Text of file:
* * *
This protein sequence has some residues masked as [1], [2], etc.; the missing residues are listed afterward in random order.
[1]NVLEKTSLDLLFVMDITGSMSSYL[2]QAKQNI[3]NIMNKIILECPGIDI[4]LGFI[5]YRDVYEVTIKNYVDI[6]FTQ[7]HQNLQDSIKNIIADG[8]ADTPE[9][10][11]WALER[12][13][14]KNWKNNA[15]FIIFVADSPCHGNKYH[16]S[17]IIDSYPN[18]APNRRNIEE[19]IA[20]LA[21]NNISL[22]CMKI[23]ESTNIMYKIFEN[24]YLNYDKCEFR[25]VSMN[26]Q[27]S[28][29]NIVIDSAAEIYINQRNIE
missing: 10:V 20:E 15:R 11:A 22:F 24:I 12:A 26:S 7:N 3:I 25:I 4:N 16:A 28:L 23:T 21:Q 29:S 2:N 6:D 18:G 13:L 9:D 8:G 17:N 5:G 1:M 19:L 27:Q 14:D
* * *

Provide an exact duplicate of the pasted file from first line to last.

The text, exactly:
This protein sequence has some residues masked as [1], [2], etc.; the missing residues are listed afterward in random order.
[1]NVLEKTSLDLLFVMDITGSMSSYL[2]QAKQNI[3]NIMNKIILECPGIDI[4]LGFI[5]YRDVYEVTIKNYVDI[6]FTQ[7]HQNLQDSIKNIIADG[8]ADTPE[9][10][11]WALER[12][13][14]KNWKNNA[15]FIIFVADSPCHGNKYH[16]S[17]IIDSYPN[18]APNRRNIEE[19]IA[20]LA[21]NNISL[22]CMKI[23]ESTNIMYKIFEN[24]YLNYDKCEFR[25]VSMN[26]Q[27]S[28][29]NIVIDSAAEIYINQRNIE
missing: 10:V 20:E 15:R 11:A 22:F 24:I 12:A 26:S 7:N 3:I 25:I 4:N 16:A 28:L 23:T 21:Q 29:S 2:N 6:D 18:G 13:L 9:D 8:G 17:N 5:G 1:M 19:L 27:Q 14:D